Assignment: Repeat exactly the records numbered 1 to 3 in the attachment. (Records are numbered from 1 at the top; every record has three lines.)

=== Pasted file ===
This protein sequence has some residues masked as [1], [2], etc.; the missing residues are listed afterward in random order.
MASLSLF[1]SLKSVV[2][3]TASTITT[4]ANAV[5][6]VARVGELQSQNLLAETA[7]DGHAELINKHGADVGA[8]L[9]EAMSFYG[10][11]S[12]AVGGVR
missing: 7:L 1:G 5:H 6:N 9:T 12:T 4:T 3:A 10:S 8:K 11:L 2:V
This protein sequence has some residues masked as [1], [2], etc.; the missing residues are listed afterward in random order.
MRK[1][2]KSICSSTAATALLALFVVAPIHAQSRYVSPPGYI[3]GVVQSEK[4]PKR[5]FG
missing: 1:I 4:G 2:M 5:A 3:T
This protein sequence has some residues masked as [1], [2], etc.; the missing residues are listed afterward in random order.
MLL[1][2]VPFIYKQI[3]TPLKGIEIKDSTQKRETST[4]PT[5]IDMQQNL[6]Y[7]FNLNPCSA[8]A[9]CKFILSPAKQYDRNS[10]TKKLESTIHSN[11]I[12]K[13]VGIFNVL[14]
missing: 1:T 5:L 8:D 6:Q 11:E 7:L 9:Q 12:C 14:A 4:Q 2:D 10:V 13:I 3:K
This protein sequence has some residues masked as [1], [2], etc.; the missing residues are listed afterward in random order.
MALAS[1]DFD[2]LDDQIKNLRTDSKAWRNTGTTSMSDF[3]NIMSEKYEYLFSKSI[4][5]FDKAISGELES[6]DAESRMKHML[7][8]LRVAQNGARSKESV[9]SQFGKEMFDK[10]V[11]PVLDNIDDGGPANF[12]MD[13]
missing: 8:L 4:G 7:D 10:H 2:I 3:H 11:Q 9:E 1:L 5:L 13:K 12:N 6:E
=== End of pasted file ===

This protein sequence has some residues masked as [1], [2], etc.; the missing residues are listed afterward in random order.
MASLSLF[1]SLKSVV[2][3]TASTITT[4]ANAV[5][6]VARVGELQSQNLLAETA[7]DGHAELINKHGADVGA[8]L[9]EAMSFYG[10][11]S[12]AVGGVR
missing: 7:L 1:G 5:H 6:N 9:T 12:T 4:T 3:A 10:S 8:K 11:L 2:V
This protein sequence has some residues masked as [1], [2], etc.; the missing residues are listed afterward in random order.
MRK[1][2]KSICSSTAATALLALFVVAPIHAQSRYVSPPGYI[3]GVVQSEK[4]PKR[5]FG
missing: 1:I 4:G 2:M 5:A 3:T
This protein sequence has some residues masked as [1], [2], etc.; the missing residues are listed afterward in random order.
MLL[1][2]VPFIYKQI[3]TPLKGIEIKDSTQKRETST[4]PT[5]IDMQQNL[6]Y[7]FNLNPCSA[8]A[9]CKFILSPAKQYDRNS[10]TKKLESTIHSN[11]I[12]K[13]VGIFNVL[14]
missing: 1:T 5:L 8:D 6:Q 11:E 7:L 9:Q 12:C 14:A 4:Q 2:D 10:V 13:I 3:K